GOV. J.B. PRITZKER (D-IL): Well, let me begin by just pointing out that the reason that the COVID-positive numbers are going up is because we have been testing a great deal more than ever before.
In fact, we're the second most testing in the nation among the top 10 most populous states. So, that's why you're seeing just the raw numbers going up, because our raw numbers of tests have really exploded. We just finally passed 20,000 a day the other day. We want to keep
going. We have got to make sure that we test as many people as possible.
But the truth is that what we watch are the positivity rates, you know, the rate at which people are testing positive. So, is that rate stable or going down? And it is in Illinois.
We also watch the hospitalization rate, how many new people are entering the hospital, which is roughly flat around the state. And then we watch the number of hospital beds that are available. In the event that there's a surge, we have to maintain a certain number of available beds.
And, of course, we've already turned on elective surgeries in Illinois. So, you can always -- if there's a massive surge, you can turn off those elective surgeries.
Having said all of that, we're being very careful. We have a 28-day period that we're in now during the month of May in which we're watching all these numbers, monitoring them.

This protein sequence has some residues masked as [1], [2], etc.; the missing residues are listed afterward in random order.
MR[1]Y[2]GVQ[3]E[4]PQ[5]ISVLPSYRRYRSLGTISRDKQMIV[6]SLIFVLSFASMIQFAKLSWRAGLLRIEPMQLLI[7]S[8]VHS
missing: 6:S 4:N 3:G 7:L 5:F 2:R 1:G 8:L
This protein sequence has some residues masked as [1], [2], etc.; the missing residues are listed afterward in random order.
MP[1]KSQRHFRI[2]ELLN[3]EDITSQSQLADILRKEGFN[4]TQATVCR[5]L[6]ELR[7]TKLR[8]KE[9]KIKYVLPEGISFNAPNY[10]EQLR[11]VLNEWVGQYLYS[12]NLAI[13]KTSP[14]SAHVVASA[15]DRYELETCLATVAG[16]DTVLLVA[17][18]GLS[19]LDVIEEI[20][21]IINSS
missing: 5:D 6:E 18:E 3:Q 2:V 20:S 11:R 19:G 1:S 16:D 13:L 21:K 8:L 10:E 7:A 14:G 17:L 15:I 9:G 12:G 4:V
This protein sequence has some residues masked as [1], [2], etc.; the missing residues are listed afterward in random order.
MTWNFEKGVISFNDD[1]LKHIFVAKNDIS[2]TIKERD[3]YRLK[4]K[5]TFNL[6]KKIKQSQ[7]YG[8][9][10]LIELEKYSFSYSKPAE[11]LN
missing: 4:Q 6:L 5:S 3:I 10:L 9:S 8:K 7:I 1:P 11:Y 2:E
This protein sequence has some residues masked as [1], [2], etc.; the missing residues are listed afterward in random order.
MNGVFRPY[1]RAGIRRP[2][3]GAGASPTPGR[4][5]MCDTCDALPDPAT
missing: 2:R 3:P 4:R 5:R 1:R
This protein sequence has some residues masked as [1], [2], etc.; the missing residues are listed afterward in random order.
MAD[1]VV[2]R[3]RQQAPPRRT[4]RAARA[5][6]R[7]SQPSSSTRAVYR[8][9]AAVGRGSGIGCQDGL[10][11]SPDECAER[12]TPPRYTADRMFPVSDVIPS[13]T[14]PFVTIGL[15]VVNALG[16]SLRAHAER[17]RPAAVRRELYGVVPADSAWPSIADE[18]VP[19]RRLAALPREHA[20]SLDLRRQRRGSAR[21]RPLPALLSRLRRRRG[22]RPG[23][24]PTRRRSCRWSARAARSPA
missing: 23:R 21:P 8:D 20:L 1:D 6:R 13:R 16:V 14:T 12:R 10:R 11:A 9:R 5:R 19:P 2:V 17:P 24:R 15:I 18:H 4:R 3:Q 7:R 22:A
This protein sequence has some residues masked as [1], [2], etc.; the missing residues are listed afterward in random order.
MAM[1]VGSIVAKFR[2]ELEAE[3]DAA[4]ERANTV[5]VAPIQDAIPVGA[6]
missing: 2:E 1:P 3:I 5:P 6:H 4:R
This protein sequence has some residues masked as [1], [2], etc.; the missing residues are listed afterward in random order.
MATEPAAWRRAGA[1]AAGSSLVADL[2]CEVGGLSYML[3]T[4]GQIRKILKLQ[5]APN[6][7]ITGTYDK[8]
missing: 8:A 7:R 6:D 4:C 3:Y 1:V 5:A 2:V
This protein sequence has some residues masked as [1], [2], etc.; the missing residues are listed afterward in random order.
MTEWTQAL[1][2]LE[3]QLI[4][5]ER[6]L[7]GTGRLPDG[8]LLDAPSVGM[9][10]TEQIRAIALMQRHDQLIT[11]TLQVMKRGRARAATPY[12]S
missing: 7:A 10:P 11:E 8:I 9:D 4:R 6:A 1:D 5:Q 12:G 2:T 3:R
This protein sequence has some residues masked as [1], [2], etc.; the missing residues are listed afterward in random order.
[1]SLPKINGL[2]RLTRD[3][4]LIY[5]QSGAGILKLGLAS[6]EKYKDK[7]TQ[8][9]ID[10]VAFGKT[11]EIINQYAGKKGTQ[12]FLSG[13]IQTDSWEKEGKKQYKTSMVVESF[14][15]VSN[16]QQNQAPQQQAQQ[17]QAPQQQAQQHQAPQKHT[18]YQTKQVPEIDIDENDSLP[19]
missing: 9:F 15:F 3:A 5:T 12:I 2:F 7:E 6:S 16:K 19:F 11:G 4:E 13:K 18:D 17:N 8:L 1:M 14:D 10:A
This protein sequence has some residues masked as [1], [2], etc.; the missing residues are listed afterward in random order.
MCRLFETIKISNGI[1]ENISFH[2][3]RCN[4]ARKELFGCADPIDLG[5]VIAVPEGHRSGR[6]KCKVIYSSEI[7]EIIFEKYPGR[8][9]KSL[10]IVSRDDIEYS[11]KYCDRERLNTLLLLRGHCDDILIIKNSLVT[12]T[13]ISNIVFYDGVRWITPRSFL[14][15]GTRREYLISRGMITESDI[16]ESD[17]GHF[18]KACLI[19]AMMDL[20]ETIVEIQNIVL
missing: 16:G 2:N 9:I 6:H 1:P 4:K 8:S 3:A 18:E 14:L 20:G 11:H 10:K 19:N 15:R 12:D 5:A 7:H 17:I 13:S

On May 1, I changed our stay-at-home order to make sure that we reopened our state parks and kept people socially distant, put a lot of rules in. We opened golf courses, but only for very small groups going through it, no carts. And everybody has to have their own clubs. Everybody has to wear a mask.
We put in a mask order that everybody across the state has to wear a face covering when they're in public.
So, we have done a lot to make sure that we're keeping these numbers moving in the right direction. And we will not reopen unless we meet all of the standards that I have set for doing so.
TAPPER: So, you were talking about testing 20,000 a day.
But, of course, as you know, you need to get that number higher in order for people in Illinois to have confidence that there is a real program of surveillance testing, of contact tracing.
What do you need, since the White House is obviously not going to lead a national effort to do surveillance testing and contact tracing the way that they do at the White House itself, what do you need in order to get to what Harvard says you need to get to, about 64,000 tests a day?
Are you ever going to get to 64,000 tests a day? And do you need President Trump to do something, or can -- do you have enough power yourself to get there?
PRITZKER: Well, look, you know that I have not been counting on the White House, because there have been too many situations in which they have made promises, not delivered.
Very recently, they promised a lot of swabs. They're supposed to arrive today, the first shipment of those. I'm looking forward to that.